KANSAS CITY, Mo. – Chiefs running back Jamaal Charles told Jenny Vrentas of Sports Illustrated he underwent stem-cell treatment as part of his recovery process from a torn ACL in his right knee.
Charles suffered the knee injury against the Chicago Bears in Week 5 and had surgery in late October.
He also suffered a torn ACL in his left knee in 2011, but Charles told Vrentas the stem-cell procedure marked the first time he tried the treatment. The procedure has gained popularity, according to a July 2014 article in Sports Illustrated.
Chiefs coach Andy Reid couldn’t confirm or offer particulars of Charles’ reported treatment.
“To be honest with you, I’m not sure about all that, we can get you that information,” Reid said Friday. “I know he’s doing good in his rehab, but all the details with that stuff, that’s out of my area.”
While the Chiefs have a policy that prohibits media from talking to injured players, Charles has done interviews in the past week with The Associated Press and Sports Illustrated.
Charles told Sports Illustrated he expects to be ready for the 2016 season, and Reid appeared optimistic the running back is on track with rehabilitation.
“That’s what they tell me,” Reid said. “I’ve seen him here and he’s working his tail off. What they did and the procedures and all that, I don’t know all that.”
Charles has been observed in the locker room in recent weeks walking without the use of crutches and without a noticeable limp.
GROWING A GUARD
The Chiefs covet versatility on the offensive line and virtually every starter can play multiple positions.
Kansas City also likes to develop players on the practice squad and have started to experiment with rookie offensive tackle Laurence Gibson at guard in the past week.
It is a change he embraces.
“Anything for me to step out on the field with the Chiefs,” Gibson said.
The 6-6, 315-pound Gibson said he played guard “a little bit” at Virginia Tech, but adjusting to the professional level has been unique.
“You wouldn’t think it would be that different just moving one position over,” Gibson said, “but it’s almost like day and night.”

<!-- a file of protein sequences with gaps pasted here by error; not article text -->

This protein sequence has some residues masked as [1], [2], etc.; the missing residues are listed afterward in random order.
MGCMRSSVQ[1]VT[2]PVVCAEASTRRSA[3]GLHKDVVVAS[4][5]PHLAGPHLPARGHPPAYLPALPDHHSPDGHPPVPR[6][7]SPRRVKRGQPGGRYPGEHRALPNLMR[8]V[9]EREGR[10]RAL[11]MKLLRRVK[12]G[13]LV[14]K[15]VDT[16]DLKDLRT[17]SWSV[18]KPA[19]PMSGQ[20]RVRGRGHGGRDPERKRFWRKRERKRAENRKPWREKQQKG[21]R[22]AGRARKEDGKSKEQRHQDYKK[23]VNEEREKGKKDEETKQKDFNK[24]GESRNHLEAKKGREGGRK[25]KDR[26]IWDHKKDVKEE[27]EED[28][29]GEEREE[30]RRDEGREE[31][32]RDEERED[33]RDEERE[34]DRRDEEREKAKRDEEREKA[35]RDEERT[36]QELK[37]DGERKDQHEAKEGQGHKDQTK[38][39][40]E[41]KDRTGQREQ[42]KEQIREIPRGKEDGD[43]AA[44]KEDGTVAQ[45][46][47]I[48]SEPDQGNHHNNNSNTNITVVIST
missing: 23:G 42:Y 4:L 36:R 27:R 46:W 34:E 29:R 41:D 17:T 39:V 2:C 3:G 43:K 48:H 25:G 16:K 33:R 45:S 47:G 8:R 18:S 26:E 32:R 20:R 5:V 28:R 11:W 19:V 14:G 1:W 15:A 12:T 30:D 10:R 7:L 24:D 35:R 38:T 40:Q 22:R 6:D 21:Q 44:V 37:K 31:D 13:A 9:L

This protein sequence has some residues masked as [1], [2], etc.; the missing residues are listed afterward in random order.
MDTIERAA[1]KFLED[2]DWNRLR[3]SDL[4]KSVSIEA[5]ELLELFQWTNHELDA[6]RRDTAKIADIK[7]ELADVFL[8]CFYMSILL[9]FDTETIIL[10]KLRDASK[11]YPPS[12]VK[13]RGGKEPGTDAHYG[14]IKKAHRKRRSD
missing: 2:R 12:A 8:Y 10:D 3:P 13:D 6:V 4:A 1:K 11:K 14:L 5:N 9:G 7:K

Gibson said he enjoys learning to play guard, but admits the biggest difference surrounds proximity from what he’s accustomed to on the outside.
“The person you’re dealing with is a lot closer to you than like a defensive end,” he said, “and there’s a lot less area for them to work with because at tackle, they got really the entire side of the field to the guard. And then at guard, they have a small window – the tackle and the center – they’re going to come in one of those two gaps.”
Gibson, who originally entered the league as a seventh-round pick of the Dallas Cowboys in May’s NFL Draft, said his style of play while adjusting to a new position is simple.
“Mauler, just because I don’t have all the techniques yet,” Gibson said with a grin. “I just want to hit you as hard as I possibly can.”
The clock is ticking on the Chiefs to make a decision on quarterback Tyler Bray.
Bray, who began the season on the non-football injury list after suffering a torn ACL in January, officially returned to practice on Nov. 25.
And that automatically started a three-week decision period for the Chiefs to either activate Bray to the 53-man roster or place him on injured reserve.
“You get the three weeks is what you get, so we just have to see how that goes,” coach Andy Reid said. “Right now, (general manager John) Dorsey and I haven’t talked about that, that’s not something we’ve talked through. So I really don’t have any answer other than he’s doing a nice job out here. It’s been good work for him.”
The Chiefs remain high on Bray, who signed a two-year, $1.925 million contract extension on Sept. 3 despite missing all of training camp and preseason action.
The Chiefs currently have quarterbacks Alex Smith, Chase Daniel and Aaron Murray on the active roster.